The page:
Some of the battles are making your day harder and don't need to be fought. If the kids will pick up spilled cereal let them mix it. As long as they eat it. It doesn't really hurt anyone, does it? Same for the stuff on pancakes. Make it policy that they have to wipe up the mess on the counters or there will be no more peanut butter and applesauce. If you need to have peanut butter and applesauce around and they won't clean it up, put it in your room or somewhere you can lock it up. Let them PROVE that they can handle it by cleaning up after themselves for a week. If the applesauce won't keep, get smaller jars or the individual cups.

    Keep some of those disinfecting wipes around for the kids to wipe up the counter or table with. You can also use baby wipes for this (they are cheaper and do a pretty good job). My boys both have sensory issues and smear their place at the table with dirty fingers. Every time. They also know they have to either get spray and a paper towel or a wipe to clean up their place after they eat. It took a while to work it out, but it is pretty routine now. My oldest lives with my parents, is almost 19 and still does it. It is annoying to find the mess if he doesn't clean it up, but other than that it hurts no one. The sky isn't going to fall and no one is going to take the kids away if they smear stuff on the table. They are old enough to wipe it off. Put a reward in place for cleaning up what they smear and be calm but consistent about having them wipe it up.

    You know your youngest cannot really function with-o his medications. Putting demands on him before his medications work is just going to make life hard and tense for all of you. He really cannot help being that hyper. It is how his brain is wired, not a choice that he is making.

    In the morning have your son do something with all that energy. Have him run laps around the house. get a mini trampoline and have him jump on it while he watches tv. Have him take the dog for a walk/run if you have a dog. He needs SOMETHING to do with that energy, so find a constructive, or at least not destructive, thing for him to do. Wait to make him get dressed until the medications kick in. He isn't going to do it before then anyway, even if you start the battle two hours earlier.

    Simplify his life and possessions. If he has blankets that he drags around that make a mess, find a smaller blanket that he can use or make him a cape out of blanket material. If he likes the weight of the bigger blanket sew some pockets into it and put some small heavy objects int here (sew the pocket closed with big stitches so you can remove the item or use something that can go through the washer and dryer, or use velcro to close the pocket).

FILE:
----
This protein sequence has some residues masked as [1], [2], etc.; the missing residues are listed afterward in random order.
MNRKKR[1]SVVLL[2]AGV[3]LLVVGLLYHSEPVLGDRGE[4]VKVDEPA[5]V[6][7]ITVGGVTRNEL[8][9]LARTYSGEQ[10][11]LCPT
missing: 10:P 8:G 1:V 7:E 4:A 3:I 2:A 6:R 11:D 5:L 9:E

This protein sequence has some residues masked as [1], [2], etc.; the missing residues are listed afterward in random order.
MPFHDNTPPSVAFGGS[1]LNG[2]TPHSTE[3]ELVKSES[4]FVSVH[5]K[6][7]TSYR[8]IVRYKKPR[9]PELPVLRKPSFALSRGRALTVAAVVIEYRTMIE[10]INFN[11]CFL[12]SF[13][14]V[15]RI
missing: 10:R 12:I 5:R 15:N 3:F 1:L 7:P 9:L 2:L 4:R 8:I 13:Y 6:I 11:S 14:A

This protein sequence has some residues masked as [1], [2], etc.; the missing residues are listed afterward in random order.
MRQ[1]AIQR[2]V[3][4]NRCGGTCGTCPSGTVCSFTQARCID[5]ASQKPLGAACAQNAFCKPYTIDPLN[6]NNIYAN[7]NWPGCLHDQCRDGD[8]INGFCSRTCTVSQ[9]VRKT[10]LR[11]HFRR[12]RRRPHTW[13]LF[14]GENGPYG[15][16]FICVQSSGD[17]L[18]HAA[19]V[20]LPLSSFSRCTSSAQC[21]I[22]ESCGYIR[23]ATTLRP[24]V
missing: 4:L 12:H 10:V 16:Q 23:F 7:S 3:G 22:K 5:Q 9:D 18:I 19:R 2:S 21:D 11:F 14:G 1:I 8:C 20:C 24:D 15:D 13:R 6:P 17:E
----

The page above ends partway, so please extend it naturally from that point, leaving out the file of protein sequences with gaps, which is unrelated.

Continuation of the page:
Take a look at the morning problems and ask if the battles are really worth it, if they are accomplishing anything, teaching the kids anything that they really need? If not, try to let it go. They are both old enough to clean up their messes, so supply what they need and have them do it. It will take time to get them to do it, but it will help in the long run. Your youngest may actually need to wait until his medications kick in to wipe up the table, but that is OK too.

    Your son's behavior makes me think that he has some sensory issues. Sometimes the brain doesn't process input from the senses in the typical way. Have your son evaluated for Sensory Integration Disorder (SID) (sensory integration disorder) by a private occupational therapist. Schools have OTs on staff but they only look for problems that make an impact on their school day. A private Occupational Therapist (OT) will look for how it causes problems in every part of their life. There is a LOT that can be done to help sensory issues and in my opinion MOST kids with autistic spectrum problems have sensory problems. Our neuropsychologist thinks that Sensory Integration Disorder (SID) is at the mildest end of the autistic spectrum.

    Battles in the morning set everyone up for a rotten day. If you can find a way to step back from the problems, get the kids to take responsibility for cleaning up at least part of their messes, and wait to put real demands on difficult child 2 until he actually CAN do the things, I think you will tame a whole lot of these problems.

    I am sorry things are so rough. I remember those mornings when nothing went right ever and every day was the same battle over and over. None of it got better until I got control of myself and picked my battles wisely. Ten years from now nothing will have changed whether your son drank a mixture of every flavor of drink available or he drank just one flavor. The battles over stuff like this might have an effect in ten years because it is tearing up your relationship with your kids. Looking at it from that point of view also helped me.